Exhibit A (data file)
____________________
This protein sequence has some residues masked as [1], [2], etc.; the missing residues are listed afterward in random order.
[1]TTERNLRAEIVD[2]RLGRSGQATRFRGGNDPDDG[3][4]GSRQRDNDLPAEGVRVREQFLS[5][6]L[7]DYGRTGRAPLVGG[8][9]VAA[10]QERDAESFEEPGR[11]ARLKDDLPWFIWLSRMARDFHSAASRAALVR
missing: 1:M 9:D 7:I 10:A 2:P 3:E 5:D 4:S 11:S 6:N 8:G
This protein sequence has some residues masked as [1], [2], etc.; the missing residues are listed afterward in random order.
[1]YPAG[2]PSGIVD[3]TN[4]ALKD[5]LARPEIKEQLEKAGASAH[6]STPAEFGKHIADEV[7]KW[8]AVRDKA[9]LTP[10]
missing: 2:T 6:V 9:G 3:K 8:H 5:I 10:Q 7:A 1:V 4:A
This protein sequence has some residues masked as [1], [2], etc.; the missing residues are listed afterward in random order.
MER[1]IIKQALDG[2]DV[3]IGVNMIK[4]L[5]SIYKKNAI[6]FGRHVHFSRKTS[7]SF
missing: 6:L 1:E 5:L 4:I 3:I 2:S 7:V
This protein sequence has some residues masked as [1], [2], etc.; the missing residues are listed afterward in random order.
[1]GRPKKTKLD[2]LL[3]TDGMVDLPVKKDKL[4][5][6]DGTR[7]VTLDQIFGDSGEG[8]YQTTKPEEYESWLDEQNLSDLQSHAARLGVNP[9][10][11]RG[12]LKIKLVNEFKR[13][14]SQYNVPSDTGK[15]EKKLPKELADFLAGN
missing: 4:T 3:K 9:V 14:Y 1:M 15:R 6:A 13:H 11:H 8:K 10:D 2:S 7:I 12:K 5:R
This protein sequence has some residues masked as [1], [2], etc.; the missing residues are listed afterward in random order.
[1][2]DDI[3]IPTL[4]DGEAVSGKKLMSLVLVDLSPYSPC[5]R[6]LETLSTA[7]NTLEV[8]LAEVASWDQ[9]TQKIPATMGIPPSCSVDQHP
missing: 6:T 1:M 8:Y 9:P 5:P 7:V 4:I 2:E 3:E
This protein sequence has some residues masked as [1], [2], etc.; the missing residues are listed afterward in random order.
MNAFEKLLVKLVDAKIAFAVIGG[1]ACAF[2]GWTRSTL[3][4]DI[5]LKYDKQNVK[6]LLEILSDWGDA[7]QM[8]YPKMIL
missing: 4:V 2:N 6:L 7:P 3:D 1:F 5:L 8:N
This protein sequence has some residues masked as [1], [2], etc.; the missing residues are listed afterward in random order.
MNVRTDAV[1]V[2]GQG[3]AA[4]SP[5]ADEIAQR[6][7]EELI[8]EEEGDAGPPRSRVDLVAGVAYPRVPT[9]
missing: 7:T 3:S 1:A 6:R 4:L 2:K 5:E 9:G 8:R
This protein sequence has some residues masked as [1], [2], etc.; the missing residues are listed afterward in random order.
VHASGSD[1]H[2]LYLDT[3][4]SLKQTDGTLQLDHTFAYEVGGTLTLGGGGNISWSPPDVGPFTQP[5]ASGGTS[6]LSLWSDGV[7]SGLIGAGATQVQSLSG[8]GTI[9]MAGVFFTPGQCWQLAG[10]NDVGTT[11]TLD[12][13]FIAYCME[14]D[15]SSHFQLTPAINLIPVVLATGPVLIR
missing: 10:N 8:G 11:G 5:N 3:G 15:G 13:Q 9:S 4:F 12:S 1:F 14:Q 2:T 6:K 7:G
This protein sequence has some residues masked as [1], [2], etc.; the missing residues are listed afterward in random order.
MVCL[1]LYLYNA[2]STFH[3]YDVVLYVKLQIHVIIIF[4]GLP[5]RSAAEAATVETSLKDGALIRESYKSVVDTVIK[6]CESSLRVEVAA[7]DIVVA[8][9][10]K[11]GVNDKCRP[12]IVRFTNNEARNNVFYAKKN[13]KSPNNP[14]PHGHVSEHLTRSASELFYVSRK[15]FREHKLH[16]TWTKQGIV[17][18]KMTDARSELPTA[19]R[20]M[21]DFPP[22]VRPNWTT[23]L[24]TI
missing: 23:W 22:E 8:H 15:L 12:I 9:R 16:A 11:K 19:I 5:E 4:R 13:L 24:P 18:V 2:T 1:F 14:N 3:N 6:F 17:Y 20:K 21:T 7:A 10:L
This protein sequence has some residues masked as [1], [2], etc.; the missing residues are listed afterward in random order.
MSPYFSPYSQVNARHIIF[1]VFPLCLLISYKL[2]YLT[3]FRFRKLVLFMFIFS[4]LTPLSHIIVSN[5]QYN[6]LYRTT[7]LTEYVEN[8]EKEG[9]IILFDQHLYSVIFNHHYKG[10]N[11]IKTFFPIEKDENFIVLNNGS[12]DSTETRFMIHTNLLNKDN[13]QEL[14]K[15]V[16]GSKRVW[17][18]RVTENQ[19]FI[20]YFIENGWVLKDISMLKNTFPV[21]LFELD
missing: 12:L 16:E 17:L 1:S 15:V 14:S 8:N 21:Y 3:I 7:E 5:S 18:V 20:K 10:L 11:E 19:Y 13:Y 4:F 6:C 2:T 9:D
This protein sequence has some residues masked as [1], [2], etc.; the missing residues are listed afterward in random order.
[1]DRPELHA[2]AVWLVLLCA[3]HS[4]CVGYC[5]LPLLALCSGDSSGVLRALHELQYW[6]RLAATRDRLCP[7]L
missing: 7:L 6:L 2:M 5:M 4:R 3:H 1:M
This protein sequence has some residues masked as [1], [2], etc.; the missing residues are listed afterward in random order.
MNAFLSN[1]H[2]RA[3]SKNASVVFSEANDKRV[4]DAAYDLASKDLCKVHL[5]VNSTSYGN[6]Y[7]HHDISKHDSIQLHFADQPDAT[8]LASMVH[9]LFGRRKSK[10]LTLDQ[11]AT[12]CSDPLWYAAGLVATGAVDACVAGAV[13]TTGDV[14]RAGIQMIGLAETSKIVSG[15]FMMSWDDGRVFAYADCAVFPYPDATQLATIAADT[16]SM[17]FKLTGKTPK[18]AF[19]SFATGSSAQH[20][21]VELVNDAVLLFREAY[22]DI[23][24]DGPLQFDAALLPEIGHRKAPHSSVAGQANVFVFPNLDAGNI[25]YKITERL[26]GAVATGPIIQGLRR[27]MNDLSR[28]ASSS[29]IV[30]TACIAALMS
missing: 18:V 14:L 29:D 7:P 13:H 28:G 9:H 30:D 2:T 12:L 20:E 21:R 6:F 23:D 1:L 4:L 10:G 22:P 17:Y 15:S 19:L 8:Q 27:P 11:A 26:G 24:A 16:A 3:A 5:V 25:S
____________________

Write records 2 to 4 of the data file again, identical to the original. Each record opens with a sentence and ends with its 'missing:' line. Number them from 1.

This protein sequence has some residues masked as [1], [2], etc.; the missing residues are listed afterward in random order.
[1]YPAG[2]PSGIVD[3]TN[4]ALKD[5]LARPEIKEQLEKAGASAH[6]STPAEFGKHIADEV[7]KW[8]AVRDKA[9]LTP[10]
missing: 2:T 6:V 9:G 3:K 8:H 5:I 10:Q 7:A 1:V 4:A
This protein sequence has some residues masked as [1], [2], etc.; the missing residues are listed afterward in random order.
MER[1]IIKQALDG[2]DV[3]IGVNMIK[4]L[5]SIYKKNAI[6]FGRHVHFSRKTS[7]SF
missing: 6:L 1:E 5:L 4:I 3:I 2:S 7:V
This protein sequence has some residues masked as [1], [2], etc.; the missing residues are listed afterward in random order.
[1]GRPKKTKLD[2]LL[3]TDGMVDLPVKKDKL[4][5][6]DGTR[7]VTLDQIFGDSGEG[8]YQTTKPEEYESWLDEQNLSDLQSHAARLGVNP[9][10][11]RG[12]LKIKLVNEFKR[13][14]SQYNVPSDTGK[15]EKKLPKELADFLAGN
missing: 4:T 3:K 9:V 14:Y 1:M 15:R 6:A 13:H 11:H 8:K 10:D 2:S 7:I 12:K 5:R